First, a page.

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ERIC Number: ED308255
Record Type: Non-Journal
Publication Date: 1989
Pages: 15
Abstractor: N/A
Reference Count: N/A
Some Effects of Voluntary Transfer on Predominantly Minority Sending Schools.
Easton, John Q.; Bennett, Albert
The voluntary transfer policy that is part of the desegregation plan of the Chicago (Illinois) public schools appears to have negative effects on the "sending" schools that students elect to leave. Fourteen sending schools were selected for study from a population of 105 low-achieving, low-income, predominantly minority neighborhood elementary schools that participate in an effective schools project designed to improve achievement levels. Eleven of the schools are predominantly black; three are predominantly Hispanic. Data on the number and gender of the students who participated in voluntary transfer programs instead of attending the 14 schools were obtained from the school system's computer database. These students' individual scores on the Iowa Tests of Basic Skills (ITBS) were compared to the school medians of the sending schools. Each sending school principal was also interviewed concerning his/her perceptions of the program. Summary findings included the following: (1) about 4.9 percent of the total enrollment of the sending schools took advantage of the transfer policy; (2) the majority (56 percent) of the transfer students were female; (3) most of the transfer students scored significantly higher on the ITBS than those who remained in the sending schools; (4) the majority of principals felt that the transfer program created a two-tiered system that engendered unfavorable comparisons between neighborhood schools and special schools and had a negative effect on teacher morale. A list of five references is appended. (FMW)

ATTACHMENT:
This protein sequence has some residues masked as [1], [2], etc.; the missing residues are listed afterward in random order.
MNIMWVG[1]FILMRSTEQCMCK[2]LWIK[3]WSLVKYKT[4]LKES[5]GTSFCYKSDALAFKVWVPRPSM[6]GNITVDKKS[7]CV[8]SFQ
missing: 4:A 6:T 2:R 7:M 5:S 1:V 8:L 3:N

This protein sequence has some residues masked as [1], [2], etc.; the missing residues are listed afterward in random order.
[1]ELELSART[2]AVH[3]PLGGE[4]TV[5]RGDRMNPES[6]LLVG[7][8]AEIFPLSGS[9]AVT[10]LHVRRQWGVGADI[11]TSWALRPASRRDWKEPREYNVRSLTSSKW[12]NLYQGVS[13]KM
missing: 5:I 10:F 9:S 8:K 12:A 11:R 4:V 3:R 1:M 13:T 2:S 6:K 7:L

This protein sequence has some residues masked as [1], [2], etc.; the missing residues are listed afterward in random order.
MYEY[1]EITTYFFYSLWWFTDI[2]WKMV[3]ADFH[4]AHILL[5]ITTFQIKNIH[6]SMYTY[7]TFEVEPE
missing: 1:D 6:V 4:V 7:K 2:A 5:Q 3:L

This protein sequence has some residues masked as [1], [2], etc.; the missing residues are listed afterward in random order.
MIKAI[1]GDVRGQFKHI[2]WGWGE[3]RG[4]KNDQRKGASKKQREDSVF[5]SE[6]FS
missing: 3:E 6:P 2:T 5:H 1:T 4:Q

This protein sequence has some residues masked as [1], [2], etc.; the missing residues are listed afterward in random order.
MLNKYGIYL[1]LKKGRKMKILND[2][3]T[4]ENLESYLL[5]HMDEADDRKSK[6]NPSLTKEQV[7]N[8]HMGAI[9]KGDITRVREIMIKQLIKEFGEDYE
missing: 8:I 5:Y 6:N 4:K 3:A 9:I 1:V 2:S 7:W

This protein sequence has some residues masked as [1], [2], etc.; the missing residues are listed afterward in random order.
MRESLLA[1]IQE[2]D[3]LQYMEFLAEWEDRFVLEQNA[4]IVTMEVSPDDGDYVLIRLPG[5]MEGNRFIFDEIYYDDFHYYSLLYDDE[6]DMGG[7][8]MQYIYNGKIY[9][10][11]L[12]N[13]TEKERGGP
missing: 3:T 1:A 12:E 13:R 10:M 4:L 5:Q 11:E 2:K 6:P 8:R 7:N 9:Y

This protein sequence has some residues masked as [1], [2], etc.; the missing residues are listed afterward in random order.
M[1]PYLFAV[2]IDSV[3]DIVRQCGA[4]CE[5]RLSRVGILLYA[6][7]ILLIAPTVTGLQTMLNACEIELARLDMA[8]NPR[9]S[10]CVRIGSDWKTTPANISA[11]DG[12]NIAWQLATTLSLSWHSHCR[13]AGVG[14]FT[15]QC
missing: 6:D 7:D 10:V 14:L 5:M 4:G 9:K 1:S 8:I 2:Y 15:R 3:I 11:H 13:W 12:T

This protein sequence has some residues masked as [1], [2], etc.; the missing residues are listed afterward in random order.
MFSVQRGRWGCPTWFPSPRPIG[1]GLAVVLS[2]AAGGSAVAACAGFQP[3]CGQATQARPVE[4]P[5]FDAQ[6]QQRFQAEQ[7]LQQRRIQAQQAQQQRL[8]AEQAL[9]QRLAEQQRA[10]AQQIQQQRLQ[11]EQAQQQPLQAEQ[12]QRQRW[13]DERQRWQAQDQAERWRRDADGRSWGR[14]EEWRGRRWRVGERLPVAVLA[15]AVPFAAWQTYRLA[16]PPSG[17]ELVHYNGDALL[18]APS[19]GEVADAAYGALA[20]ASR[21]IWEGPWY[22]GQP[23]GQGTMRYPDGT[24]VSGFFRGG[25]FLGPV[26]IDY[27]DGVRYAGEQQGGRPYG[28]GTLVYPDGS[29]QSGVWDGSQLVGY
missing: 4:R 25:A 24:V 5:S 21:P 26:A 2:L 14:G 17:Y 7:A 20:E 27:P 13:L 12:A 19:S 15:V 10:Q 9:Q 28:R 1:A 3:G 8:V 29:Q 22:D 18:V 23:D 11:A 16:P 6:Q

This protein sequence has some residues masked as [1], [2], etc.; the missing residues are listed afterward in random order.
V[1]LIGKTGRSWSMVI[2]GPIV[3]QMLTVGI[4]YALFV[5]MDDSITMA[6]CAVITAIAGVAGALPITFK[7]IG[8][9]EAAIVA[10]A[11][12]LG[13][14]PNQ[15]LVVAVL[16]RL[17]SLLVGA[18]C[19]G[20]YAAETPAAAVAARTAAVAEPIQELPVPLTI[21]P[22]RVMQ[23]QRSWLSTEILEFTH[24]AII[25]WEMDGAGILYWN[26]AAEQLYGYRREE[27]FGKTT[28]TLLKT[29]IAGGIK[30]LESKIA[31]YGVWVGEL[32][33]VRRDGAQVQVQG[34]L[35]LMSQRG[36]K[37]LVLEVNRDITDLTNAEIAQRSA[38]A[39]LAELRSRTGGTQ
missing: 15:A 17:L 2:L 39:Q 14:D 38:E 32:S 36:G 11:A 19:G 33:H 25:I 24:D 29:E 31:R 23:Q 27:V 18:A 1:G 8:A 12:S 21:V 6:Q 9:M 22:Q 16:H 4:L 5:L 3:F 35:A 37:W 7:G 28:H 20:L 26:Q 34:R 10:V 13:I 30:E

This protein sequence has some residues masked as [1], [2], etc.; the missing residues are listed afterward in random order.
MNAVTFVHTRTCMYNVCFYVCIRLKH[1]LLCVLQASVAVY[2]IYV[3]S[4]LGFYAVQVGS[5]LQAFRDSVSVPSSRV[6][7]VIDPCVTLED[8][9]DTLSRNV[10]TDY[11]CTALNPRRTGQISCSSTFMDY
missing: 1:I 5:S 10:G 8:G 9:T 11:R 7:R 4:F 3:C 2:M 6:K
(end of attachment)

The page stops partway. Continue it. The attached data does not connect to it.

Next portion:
Publication Type: Speeches/Meeting Papers; Reports - Research
Education Level: N/A
Audience: Researchers
Language: English
Sponsor: N/A
Authoring Institution: N/A
Identifiers - Location: Illinois (Chicago)